"In order to get along with a Basenji, you have to be at least half as smart as the dog!"
I wouldn't wake a pup to take it out, but what I did do is sleep right next to my second pup (in her crate) the first few nights. I am a light sleeper, so was aware when she would wake and took her out immediately. After those first few nights she slept with me, so I was very aware when she woke. I got her at 7 weeks (yes, early, I know) and in a couple of weeks she was house trained. I put it down to religiously getting her out, so she did not form any habit of going in the house. My first pup was 12 weeks and I crated her. Very few incidents with her, either, but I didn't start her sleeping with me until she was quite a bit older. (I learned, and with the second pup I made that step very quickly because it works so well!) My others were rescues, so came already housebroken, but both slept with me from the first night. Basenjis love to be with "the pack", even if their pack mates have two legs instead of four!
How tall is she and what does she weigh? A side view standing would be useful. Is she fairly square like a Basenji? When she barks, is it one or two separated barks, or a series? Some Basenjis do bark, but usually just once or twice when startled, not a string of barks. (Of course, whatever the mix is could affect this). As stated, you need DNA to be sure. Maybe Lab, but it doesn't jump out at me. I used to know a German Shepherd cross that looked a bit like her, including the colour.
In my experience boots may be more needed than a coat, although my boy used to wear both in really cold weather. Without boots he was done very quickly, trying to hold up multiple cold feet. My bitches, OTOH, did very well without anything unless it was extremely cold, although boots were necessary when it was 20 below! In a pinch, socks cut to fit secured with elastic got them out long enough to pee!
The breeder I got one of my girls from had a similar situation, but in her case it was two bitches who had always gotten along well, were crated together at shows, etc. All was well until the younger bitch had puppies. The older girl had a very mothering instinct and unfortunately got in with the pups, which the younger bitch resented bitterly. There was a fight and the two bitches were mortal enemies after that. (the same older bitch had mothered other younger bitches litters without incident, with bitches that were not so possessive of their pups). My friend had to keep them separate after that, and she ran two groups of Basenjis for years, one upstairs, the other downstairs, changing the order up on a regular basis. Not the easiest way to run a household, but apparently unavoidable if you want to keep both girls. My breeder also said it was more difficult with bitches that didn't get along than with males.....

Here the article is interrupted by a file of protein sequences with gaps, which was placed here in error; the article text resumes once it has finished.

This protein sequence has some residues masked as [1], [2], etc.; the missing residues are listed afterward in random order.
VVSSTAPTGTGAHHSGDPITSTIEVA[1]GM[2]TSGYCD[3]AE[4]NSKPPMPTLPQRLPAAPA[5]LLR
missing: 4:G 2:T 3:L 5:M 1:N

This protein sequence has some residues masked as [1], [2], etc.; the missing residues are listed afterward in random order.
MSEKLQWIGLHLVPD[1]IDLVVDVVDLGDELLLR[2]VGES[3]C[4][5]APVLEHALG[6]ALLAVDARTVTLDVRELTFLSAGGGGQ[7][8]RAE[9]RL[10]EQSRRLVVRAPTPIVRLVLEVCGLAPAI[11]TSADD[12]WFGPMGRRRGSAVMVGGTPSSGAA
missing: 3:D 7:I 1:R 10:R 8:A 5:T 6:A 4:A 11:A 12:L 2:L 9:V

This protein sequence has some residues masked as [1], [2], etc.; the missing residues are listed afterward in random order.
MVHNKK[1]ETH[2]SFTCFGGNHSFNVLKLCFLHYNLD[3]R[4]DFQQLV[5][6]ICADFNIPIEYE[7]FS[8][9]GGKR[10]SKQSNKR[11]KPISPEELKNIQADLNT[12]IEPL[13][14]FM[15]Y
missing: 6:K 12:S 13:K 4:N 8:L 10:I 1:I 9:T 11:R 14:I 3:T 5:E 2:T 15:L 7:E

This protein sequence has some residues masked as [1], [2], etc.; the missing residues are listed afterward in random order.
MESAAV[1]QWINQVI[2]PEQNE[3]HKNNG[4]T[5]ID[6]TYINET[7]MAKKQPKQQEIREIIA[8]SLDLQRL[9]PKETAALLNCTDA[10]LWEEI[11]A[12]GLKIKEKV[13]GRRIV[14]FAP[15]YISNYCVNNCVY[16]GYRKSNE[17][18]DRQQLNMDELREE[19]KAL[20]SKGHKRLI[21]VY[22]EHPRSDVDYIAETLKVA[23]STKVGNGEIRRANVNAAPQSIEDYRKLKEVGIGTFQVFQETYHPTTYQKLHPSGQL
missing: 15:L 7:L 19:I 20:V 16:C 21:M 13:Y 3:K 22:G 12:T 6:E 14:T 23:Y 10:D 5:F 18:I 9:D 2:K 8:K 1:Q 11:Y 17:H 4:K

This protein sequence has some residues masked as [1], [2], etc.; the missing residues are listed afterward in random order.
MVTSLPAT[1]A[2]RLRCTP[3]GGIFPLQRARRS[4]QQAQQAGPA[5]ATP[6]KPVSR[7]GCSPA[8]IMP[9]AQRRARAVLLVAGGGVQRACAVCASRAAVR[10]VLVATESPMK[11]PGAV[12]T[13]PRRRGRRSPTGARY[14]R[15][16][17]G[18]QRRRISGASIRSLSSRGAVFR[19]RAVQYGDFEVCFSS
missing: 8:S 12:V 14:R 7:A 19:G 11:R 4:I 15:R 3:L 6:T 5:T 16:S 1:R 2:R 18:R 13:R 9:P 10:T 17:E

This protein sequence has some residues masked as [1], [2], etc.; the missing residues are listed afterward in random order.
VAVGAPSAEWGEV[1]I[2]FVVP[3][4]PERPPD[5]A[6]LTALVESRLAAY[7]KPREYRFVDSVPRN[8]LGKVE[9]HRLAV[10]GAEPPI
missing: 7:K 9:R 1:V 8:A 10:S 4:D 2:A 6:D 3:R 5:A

Although she definately looks BASENJI to me - the LIKEING OF WATER surprises me. My purebred BASENJI does everything to avoid water.
Out of the five Basenjis I have owned, two were fine with water, one mildly disliked it, and two really did not like it at all! My second girl would jump off the dock to pursue a water skier, so her chase instincts overcame any aversion to getting wet.
Growling may be a warning to leave the dog alone or it will escalate to a bite, or it may just be complaining. My first Basenji would snarl and scream if I picked her up when she was comfortable, but I just laughed at her and she never followed through on the threat. My second girl would "swear" if told to do something she didn't want to do, and would snark if you moved her when she was comfortable, but again there was never escalation. One out of the five Basenjis I have owned would follow up the growl and bite if he was upset, but generally I have found that it is usually just their way of registering displeasure. Resource guarding can be tricky to deal with, however, and may result in biting if the dog is serious about retaining "his" possession. This gets dangerous if he gets hold of something that could be harmful, so personally I don't like to let it go. My own feeling is that if the dog has something that is indeed "his" that has been given to him, e.g. his dinner, then I won't provoke any confrontation, but if he has stolen something then I will take it from him immediately, no playing games, no "trading". The last thing I want my dog to learn is that stealing items is a good way to get rewarded with treats!
Regarding personal space, I have generally tried to finesse this rather than confront it. Many Basenjis will snark if disturbed when they are comfortable, and in my experience this does not change with time. If I need the dog to move, I may issue a command, but what has generally worked for me is to sit down next to the dog and gradually, with honeyed words and patting, maneuver said dog out of the comfy spot. I can usually avoid direct confrontation and manage with barely a grumble.
I'm not clear on the "problem". Is she defecating in the house? Usually you can tell when a house trained dog wants to go out, as even if they haven't been taught a clear signal they get restless, perhaps run to the door or whine. If she isn't house trained (at 4 years old??), you need to be observant and get her out if she shows signs of needing to go, and crate her when you can't observe her. Take her out immediately when you release her from the crate. She should get the idea, but with a Basenji you may have to accompany her outside, particularly in inclement weather. They can be stubborn when it's raining! In difficult cases, i.e. she refuses to defecate, using a match may solve the problem.